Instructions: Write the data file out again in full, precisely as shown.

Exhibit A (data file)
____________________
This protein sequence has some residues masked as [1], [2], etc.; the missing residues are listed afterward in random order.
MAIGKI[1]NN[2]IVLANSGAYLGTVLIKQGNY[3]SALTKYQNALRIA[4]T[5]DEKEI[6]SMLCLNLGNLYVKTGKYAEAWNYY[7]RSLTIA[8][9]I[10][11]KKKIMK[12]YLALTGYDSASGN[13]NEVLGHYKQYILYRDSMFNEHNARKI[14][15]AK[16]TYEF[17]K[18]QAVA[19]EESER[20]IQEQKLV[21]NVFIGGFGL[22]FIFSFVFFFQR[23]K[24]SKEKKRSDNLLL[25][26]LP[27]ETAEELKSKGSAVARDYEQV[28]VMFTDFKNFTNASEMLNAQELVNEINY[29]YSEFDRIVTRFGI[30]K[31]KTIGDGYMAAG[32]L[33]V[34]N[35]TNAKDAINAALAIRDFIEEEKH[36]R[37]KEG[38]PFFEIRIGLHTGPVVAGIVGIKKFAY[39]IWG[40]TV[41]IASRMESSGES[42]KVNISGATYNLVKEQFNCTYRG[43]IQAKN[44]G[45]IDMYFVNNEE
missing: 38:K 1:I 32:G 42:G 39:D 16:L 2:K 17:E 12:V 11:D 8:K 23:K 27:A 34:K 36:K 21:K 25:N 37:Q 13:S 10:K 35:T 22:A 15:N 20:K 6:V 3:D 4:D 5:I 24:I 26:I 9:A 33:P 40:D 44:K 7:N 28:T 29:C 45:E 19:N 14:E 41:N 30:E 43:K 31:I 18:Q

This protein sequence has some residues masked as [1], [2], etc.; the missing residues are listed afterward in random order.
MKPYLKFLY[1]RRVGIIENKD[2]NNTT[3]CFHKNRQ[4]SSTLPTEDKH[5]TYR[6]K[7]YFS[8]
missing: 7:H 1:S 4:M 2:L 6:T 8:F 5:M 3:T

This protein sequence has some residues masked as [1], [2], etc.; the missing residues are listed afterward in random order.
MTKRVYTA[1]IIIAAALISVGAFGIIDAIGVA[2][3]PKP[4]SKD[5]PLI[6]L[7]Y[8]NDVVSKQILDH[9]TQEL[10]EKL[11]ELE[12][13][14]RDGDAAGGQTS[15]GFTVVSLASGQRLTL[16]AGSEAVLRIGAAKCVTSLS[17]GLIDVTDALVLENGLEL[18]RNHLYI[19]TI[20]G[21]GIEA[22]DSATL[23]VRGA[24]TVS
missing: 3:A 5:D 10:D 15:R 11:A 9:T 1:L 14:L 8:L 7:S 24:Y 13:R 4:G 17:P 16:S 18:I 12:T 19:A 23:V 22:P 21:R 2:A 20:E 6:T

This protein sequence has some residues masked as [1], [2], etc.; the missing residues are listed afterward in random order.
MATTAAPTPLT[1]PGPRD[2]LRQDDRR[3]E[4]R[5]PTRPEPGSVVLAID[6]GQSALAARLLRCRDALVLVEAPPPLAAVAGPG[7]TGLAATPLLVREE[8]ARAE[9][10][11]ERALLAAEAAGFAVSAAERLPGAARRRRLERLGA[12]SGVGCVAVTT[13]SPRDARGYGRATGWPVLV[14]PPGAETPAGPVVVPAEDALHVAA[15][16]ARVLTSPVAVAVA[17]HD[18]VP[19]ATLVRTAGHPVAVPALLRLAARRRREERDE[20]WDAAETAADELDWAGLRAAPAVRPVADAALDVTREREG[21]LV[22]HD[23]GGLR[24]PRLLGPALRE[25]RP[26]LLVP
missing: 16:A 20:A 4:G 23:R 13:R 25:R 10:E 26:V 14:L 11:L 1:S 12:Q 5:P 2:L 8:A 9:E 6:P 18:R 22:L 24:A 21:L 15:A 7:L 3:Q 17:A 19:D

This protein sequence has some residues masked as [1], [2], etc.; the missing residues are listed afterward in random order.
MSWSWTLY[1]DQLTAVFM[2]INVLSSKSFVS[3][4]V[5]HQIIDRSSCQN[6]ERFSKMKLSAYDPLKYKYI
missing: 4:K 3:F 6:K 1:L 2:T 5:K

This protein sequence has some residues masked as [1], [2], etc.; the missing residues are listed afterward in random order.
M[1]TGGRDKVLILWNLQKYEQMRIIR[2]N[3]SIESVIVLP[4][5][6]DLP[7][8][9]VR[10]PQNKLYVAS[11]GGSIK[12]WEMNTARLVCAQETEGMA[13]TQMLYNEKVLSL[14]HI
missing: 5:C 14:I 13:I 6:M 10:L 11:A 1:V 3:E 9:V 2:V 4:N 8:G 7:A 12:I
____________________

This protein sequence has some residues masked as [1], [2], etc.; the missing residues are listed afterward in random order.
MAIGKI[1]NN[2]IVLANSGAYLGTVLIKQGNY[3]SALTKYQNALRIA[4]T[5]DEKEI[6]SMLCLNLGNLYVKTGKYAEAWNYY[7]RSLTIA[8][9]I[10][11]KKKIMK[12]YLALTGYDSASGN[13]NEVLGHYKQYILYRDSMFNEHNARKI[14][15]AK[16]TYEF[17]K[18]QAVA[19]EESER[20]IQEQKLV[21]NVFIGGFGL[22]FIFSFVFFFQR[23]K[24]SKEKKRSDNLLL[25][26]LP[27]ETAEELKSKGSAVARDYEQV[28]VMFTDFKNFTNASEMLNAQELVNEINY[29]YSEFDRIVTRFGI[30]K[31]KTIGDGYMAAG[32]L[33]V[34]N[35]TNAKDAINAALAIRDFIEEEKH[36]R[37]KEG[38]PFFEIRIGLHTGPVVAGIVGIKKFAY[39]IWG[40]TV[41]IASRMESSGES[42]KVNISGATYNLVKEQFNCTYRG[43]IQAKN[44]G[45]IDMYFVNNEE
missing: 38:K 1:I 32:G 42:G 39:D 16:L 2:K 17:E 12:V 11:D 8:K 23:K 27:A 34:K 36:K 21:K 25:N 37:Q 13:S 10:K 35:T 22:A 15:N 20:K 6:V 3:D 4:D 5:I 24:I 26:I 9:A 33:P 40:D 44:K 7:N 28:T 29:C 45:E 19:N 14:E 41:N 30:E 43:K 31:I 18:Q

This protein sequence has some residues masked as [1], [2], etc.; the missing residues are listed afterward in random order.
MKPYLKFLY[1]RRVGIIENKD[2]NNTT[3]CFHKNRQ[4]SSTLPTEDKH[5]TYR[6]K[7]YFS[8]
missing: 7:H 1:S 4:M 2:L 6:T 8:F 5:M 3:T

This protein sequence has some residues masked as [1], [2], etc.; the missing residues are listed afterward in random order.
MTKRVYTA[1]IIIAAALISVGAFGIIDAIGVA[2][3]PKP[4]SKD[5]PLI[6]L[7]Y[8]NDVVSKQILDH[9]TQEL[10]EKL[11]ELE[12][13][14]RDGDAAGGQTS[15]GFTVVSLASGQRLTL[16]AGSEAVLRIGAAKCVTSLS[17]GLIDVTDALVLENGLEL[18]RNHLYI[19]TI[20]G[21]GIEA[22]DSATL[23]VRGA[24]TVS
missing: 3:A 5:D 10:D 15:R 11:A 9:T 1:L 14:L 8:L 7:S 24:Y 13:R 4:G 17:P 16:S 18:I 12:T 19:A 23:V 22:P 21:R 2:A 20:E 6:T

This protein sequence has some residues masked as [1], [2], etc.; the missing residues are listed afterward in random order.
MATTAAPTPLT[1]PGPRD[2]LRQDDRR[3]E[4]R[5]PTRPEPGSVVLAID[6]GQSALAARLLRCRDALVLVEAPPPLAAVAGPG[7]TGLAATPLLVREE[8]ARAE[9][10][11]ERALLAAEAAGFAVSAAERLPGAARRRRLERLGA[12]SGVGCVAVTT[13]SPRDARGYGRATGWPVLV[14]PPGAETPAGPVVVPAEDALHVAA[15][16]ARVLTSPVAVAVA[17]HD[18]VP[19]ATLVRTAGHPVAVPALLRLAARRRREERDE[20]WDAAETAADELDWAGLRAAPAVRPVADAALDVTREREG[21]LV[22]HD[23]GGLR[24]PRLLGPALRE[25]RP[26]LLVP
missing: 16:A 20:A 4:G 23:R 13:R 25:R 10:E 26:V 14:L 11:L 1:S 12:Q 5:P 2:L 8:A 9:E 6:P 18:R 22:L 24:A 21:L 15:A 7:L 3:Q 17:A 19:D

This protein sequence has some residues masked as [1], [2], etc.; the missing residues are listed afterward in random order.
MSWSWTLY[1]DQLTAVFM[2]INVLSSKSFVS[3][4]V[5]HQIIDRSSCQN[6]ERFSKMKLSAYDPLKYKYI
missing: 4:K 3:F 6:K 1:L 2:T 5:K

This protein sequence has some residues masked as [1], [2], etc.; the missing residues are listed afterward in random order.
M[1]TGGRDKVLILWNLQKYEQMRIIR[2]N[3]SIESVIVLP[4][5][6]DLP[7][8][9]VR[10]PQNKLYVAS[11]GGSIK[12]WEMNTARLVCAQETEGMA[13]TQMLYNEKVLSL[14]HI
missing: 5:C 14:I 13:I 6:M 10:L 11:A 1:V 3:E 9:V 2:V 4:N 8:G 7:A 12:I